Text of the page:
Piano Sheets > Dizzy Gillespie Sheet Music > Salt Peanuts (ver. 2) Piano Sheet

Salt Peanuts (ver. 2) by Dizzy Gillespie - Piano Sheets and Free Sheet Music

  
About the Song
   Other avaliable versions of this music sheet: Version 1  Version 2  Version 3  
"Salt Peanuts" is a bebop tune composed by Dizzy Gillespie in 1942, credited "with the collaboration of" bebop drummer Kenny Clarke. It is unique in that it has a small sung part in which the singer sings "Salt peanuts, salt peanuts." Most bebop songs have no singing (aside from Scat singing.) Many consider the song a bop jazz standard. Perhaps one of the most famous recordings of this tune is on the Live at the Massey Hall, Toronto, 1953 album, where Dizzy Gillespie and Charlie Parker played with one of their most successful line-ups, which included Max Roach on drums, Bud Powell on piano and Charles Mingus on bass. The "Salt Peanuts" motif predates Gillespie/Clarke by at least several months, as it appears as a six-note instrumental phrase played on piano by Count Basie on his July 2, 1941 recording of "Basie Boogie" for the Columbia/OKeh label. Basie also played it in a recorded live.    Download this sheet!
About the Artist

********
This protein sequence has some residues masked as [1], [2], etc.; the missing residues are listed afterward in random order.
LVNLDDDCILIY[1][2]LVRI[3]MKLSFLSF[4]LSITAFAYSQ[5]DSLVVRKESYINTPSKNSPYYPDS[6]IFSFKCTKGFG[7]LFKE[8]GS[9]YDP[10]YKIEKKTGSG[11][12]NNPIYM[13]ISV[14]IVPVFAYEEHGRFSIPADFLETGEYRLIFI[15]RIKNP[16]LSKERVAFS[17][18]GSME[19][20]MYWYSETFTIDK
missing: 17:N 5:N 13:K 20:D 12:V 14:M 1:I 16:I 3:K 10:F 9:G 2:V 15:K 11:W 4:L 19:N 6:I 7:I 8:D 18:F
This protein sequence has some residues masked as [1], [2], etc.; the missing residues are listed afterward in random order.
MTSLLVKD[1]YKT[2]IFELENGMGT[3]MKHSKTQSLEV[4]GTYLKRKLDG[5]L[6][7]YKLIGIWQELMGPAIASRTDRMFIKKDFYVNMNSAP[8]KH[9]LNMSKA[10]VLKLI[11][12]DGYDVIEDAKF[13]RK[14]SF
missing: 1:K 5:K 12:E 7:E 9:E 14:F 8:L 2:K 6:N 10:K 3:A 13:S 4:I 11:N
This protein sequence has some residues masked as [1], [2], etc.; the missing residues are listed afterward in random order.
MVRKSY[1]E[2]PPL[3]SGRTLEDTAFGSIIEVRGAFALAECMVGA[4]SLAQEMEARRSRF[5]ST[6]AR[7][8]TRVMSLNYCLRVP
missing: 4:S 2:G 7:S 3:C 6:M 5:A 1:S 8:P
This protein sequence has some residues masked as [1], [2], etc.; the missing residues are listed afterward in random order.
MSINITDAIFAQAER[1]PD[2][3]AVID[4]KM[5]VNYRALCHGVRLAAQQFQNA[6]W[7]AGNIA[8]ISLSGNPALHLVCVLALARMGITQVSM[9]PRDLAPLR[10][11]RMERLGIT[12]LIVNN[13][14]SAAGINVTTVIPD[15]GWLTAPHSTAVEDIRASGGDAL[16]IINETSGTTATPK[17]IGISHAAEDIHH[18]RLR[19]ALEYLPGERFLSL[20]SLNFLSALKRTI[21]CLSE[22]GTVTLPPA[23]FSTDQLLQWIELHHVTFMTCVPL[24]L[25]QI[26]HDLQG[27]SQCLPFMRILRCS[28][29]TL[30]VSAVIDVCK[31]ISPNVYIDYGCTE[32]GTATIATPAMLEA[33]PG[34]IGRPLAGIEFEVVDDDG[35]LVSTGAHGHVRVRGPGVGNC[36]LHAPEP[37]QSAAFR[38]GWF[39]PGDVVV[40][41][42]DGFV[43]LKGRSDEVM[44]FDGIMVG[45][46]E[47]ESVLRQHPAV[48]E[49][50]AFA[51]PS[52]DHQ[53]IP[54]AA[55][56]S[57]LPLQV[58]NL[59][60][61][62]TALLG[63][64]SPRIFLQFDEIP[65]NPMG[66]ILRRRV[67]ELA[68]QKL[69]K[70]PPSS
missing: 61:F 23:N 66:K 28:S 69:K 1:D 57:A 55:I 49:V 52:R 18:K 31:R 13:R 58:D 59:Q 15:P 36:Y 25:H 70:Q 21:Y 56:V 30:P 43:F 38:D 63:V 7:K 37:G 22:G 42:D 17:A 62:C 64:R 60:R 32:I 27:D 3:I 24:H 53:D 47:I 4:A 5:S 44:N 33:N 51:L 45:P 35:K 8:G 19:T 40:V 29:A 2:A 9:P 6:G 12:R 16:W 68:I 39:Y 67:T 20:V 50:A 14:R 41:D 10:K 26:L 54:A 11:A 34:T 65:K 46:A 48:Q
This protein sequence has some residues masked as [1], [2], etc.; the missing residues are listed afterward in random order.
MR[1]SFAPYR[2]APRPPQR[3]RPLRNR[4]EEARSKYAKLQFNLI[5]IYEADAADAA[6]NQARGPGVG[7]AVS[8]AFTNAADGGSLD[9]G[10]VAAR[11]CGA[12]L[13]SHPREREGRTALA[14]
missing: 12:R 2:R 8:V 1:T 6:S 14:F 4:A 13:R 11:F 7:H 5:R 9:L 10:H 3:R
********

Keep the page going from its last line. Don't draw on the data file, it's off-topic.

John Birks "Dizzy" Gillespie (October 21, 1917 – January 6, 1993) was an American jazz trumpeter, bandleader, singer, and composer. He was born in Cheraw, South Carolina, the youngest of nine children. Dizzy's father, James, was a local bandleader, so instruments were made available to Dizzy. He started to play the piano at the age of 4. Together with Charlie Parker, he was a major figure in the development of bebop and modern jazz. In addition to featuring in these epochal moments in bebop, he was instrumental in founding Afro-Cuban jazz, the modern jazz version of what early-jazz pioneer Jelly Roll Morton referred to as the "Spanish Tinge". Gillespie was a trumpet virtuoso and gifted improviser, building on the virtuoso style of Roy Eldridge but adding layers of harmonic complexity previously unknown in jazz. In addition to his instrumental skills, Dizzy's beret and horn-rimmed spectacles, his scat singing, his bent horn, pouched cheeks and his light-hearted personality were essential in popularizing bebop. He had an enormous impact on subsequent trumpeters, both by the example of his playing and as a mentor to younger musicians. "Salt.
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